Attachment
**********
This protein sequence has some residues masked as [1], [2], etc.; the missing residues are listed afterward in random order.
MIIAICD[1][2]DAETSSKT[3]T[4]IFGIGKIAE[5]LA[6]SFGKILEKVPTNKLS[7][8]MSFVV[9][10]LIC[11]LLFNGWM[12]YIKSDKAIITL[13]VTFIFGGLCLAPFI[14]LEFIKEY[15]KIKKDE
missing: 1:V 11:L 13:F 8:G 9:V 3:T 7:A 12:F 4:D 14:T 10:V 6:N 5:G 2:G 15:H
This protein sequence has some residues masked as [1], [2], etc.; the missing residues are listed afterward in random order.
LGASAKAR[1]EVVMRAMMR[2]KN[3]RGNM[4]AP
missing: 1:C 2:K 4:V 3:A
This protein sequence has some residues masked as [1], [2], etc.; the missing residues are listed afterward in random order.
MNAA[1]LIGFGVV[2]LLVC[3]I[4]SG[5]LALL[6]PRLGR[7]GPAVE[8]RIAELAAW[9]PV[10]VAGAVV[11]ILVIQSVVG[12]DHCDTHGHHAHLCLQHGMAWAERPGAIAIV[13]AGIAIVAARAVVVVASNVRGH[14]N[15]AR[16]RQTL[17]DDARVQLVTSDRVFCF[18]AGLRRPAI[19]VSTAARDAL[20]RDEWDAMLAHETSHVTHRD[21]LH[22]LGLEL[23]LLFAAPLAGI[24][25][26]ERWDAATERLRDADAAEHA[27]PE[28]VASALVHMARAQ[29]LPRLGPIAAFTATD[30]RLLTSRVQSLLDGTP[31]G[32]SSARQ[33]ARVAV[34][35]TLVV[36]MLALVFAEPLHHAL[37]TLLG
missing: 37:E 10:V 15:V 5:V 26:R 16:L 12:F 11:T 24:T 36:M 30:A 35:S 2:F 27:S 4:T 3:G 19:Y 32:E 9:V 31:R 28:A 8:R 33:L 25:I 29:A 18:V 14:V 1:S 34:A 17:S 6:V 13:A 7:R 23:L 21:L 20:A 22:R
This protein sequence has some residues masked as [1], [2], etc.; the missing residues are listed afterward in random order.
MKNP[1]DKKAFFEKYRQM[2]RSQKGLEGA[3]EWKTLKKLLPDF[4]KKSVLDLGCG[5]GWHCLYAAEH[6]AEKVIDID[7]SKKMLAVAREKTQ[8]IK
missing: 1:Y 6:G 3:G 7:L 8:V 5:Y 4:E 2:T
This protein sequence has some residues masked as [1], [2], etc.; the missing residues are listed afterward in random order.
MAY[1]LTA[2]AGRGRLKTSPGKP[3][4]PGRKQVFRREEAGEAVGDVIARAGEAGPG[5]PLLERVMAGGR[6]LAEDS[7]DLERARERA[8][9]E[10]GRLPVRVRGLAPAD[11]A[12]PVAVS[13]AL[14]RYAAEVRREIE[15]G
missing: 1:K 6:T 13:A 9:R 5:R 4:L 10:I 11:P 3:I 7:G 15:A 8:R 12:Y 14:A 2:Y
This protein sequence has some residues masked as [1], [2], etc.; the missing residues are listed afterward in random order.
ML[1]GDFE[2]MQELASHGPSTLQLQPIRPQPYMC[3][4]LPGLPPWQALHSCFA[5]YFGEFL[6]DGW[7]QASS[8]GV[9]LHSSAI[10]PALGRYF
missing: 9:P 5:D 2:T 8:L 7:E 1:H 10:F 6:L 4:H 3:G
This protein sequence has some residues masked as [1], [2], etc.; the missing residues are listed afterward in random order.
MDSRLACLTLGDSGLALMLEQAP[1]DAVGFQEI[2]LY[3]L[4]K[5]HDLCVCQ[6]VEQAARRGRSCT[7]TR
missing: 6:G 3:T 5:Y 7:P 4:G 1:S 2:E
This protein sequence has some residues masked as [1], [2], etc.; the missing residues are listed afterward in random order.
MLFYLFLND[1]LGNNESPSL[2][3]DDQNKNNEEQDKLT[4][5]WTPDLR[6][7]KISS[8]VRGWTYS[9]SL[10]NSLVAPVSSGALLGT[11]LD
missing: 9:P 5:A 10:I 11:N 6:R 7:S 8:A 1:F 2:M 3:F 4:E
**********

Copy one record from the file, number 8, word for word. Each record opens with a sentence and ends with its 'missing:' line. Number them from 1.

This protein sequence has some residues masked as [1], [2], etc.; the missing residues are listed afterward in random order.
MLFYLFLND[1]LGNNESPSL[2][3]DDQNKNNEEQDKLT[4][5]WTPDLR[6][7]KISS[8]VRGWTYS[9]SL[10]NSLVAPVSSGALLGT[11]LD
missing: 9:P 5:A 10:I 11:N 6:R 7:S 8:A 1:F 2:M 3:F 4:E